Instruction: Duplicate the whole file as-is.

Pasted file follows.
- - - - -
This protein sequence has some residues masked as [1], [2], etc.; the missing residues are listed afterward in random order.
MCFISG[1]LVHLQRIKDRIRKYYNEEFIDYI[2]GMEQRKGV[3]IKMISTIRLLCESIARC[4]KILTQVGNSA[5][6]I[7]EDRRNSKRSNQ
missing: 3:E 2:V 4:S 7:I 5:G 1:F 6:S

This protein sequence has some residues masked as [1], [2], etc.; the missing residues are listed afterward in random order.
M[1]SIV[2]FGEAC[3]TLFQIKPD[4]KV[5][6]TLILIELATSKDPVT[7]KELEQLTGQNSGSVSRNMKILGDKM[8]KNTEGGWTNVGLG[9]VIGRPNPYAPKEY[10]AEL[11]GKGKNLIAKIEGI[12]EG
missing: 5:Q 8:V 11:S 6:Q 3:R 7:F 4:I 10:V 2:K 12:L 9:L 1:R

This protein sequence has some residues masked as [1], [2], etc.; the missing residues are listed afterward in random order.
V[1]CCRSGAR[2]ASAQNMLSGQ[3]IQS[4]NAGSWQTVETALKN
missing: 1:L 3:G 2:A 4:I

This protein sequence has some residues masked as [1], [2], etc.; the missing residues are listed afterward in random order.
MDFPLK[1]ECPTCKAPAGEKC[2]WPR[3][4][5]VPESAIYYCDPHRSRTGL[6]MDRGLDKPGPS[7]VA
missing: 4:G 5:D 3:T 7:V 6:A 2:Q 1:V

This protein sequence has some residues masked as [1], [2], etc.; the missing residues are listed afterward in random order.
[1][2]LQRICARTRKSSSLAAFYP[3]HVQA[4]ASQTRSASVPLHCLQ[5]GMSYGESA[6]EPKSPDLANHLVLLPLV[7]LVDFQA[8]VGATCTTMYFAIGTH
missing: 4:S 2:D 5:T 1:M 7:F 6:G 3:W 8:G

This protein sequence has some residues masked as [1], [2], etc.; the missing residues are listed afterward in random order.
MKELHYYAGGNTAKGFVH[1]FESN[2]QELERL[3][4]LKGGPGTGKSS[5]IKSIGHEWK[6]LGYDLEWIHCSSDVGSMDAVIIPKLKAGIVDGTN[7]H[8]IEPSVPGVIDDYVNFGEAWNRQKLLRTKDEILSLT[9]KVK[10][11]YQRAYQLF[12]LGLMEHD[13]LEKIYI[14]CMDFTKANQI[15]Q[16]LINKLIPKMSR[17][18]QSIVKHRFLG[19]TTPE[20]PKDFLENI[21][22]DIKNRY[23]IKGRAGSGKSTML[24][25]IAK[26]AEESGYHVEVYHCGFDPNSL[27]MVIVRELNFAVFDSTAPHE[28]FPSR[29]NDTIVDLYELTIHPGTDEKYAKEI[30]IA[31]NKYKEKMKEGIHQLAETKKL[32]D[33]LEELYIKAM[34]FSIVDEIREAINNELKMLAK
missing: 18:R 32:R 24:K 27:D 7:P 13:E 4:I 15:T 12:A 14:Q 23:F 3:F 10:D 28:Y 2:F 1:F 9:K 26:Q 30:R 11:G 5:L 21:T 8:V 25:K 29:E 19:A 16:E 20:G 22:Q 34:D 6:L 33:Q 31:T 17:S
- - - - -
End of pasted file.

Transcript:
This protein sequence has some residues masked as [1], [2], etc.; the missing residues are listed afterward in random order.
MCFISG[1]LVHLQRIKDRIRKYYNEEFIDYI[2]GMEQRKGV[3]IKMISTIRLLCESIARC[4]KILTQVGNSA[5][6]I[7]EDRRNSKRSNQ
missing: 3:E 2:V 4:S 7:I 5:G 1:F 6:S

This protein sequence has some residues masked as [1], [2], etc.; the missing residues are listed afterward in random order.
M[1]SIV[2]FGEAC[3]TLFQIKPD[4]KV[5][6]TLILIELATSKDPVT[7]KELEQLTGQNSGSVSRNMKILGDKM[8]KNTEGGWTNVGLG[9]VIGRPNPYAPKEY[10]AEL[11]GKGKNLIAKIEGI[12]EG
missing: 5:Q 8:V 11:S 6:Q 3:R 7:F 4:I 10:V 2:K 12:L 9:L 1:R

This protein sequence has some residues masked as [1], [2], etc.; the missing residues are listed afterward in random order.
V[1]CCRSGAR[2]ASAQNMLSGQ[3]IQS[4]NAGSWQTVETALKN
missing: 1:L 3:G 2:A 4:I

This protein sequence has some residues masked as [1], [2], etc.; the missing residues are listed afterward in random order.
MDFPLK[1]ECPTCKAPAGEKC[2]WPR[3][4][5]VPESAIYYCDPHRSRTGL[6]MDRGLDKPGPS[7]VA
missing: 4:G 5:D 3:T 7:V 6:A 2:Q 1:V

This protein sequence has some residues masked as [1], [2], etc.; the missing residues are listed afterward in random order.
[1][2]LQRICARTRKSSSLAAFYP[3]HVQA[4]ASQTRSASVPLHCLQ[5]GMSYGESA[6]EPKSPDLANHLVLLPLV[7]LVDFQA[8]VGATCTTMYFAIGTH
missing: 4:S 2:D 5:T 1:M 7:F 6:G 3:W 8:G

This protein sequence has some residues masked as [1], [2], etc.; the missing residues are listed afterward in random order.
MKELHYYAGGNTAKGFVH[1]FESN[2]QELERL[3][4]LKGGPGTGKSS[5]IKSIGHEWK[6]LGYDLEWIHCSSDVGSMDAVIIPKLKAGIVDGTN[7]H[8]IEPSVPGVIDDYVNFGEAWNRQKLLRTKDEILSLT[9]KVK[10][11]YQRAYQLF[12]LGLMEHD[13]LEKIYI[14]CMDFTKANQI[15]Q[16]LINKLIPKMSR[17][18]QSIVKHRFLG[19]TTPE[20]PKDFLENI[21][22]DIKNRY[23]IKGRAGSGKSTML[24][25]IAK[26]AEESGYHVEVYHCGFDPNSL[27]MVIVRELNFAVFDSTAPHE[28]FPSR[29]NDTIVDLYELTIHPGTDEKYAKEI[30]IA[31]NKYKEKMKEGIHQLAETKKL[32]D[33]LEELYIKAM[34]FSIVDEIREAINNELKMLAK
missing: 18:R 32:R 24:K 27:D 7:P 13:E 4:I 15:T 12:A 14:Q 23:F 3:F 10:D 28:Y 2:F 1:F 9:K 26:Q 30:R 11:G 5:L 21:T 8:V 25:K 29:E 19:A 16:E 20:G 22:Q 34:D 6:L 33:Q 31:T 17:S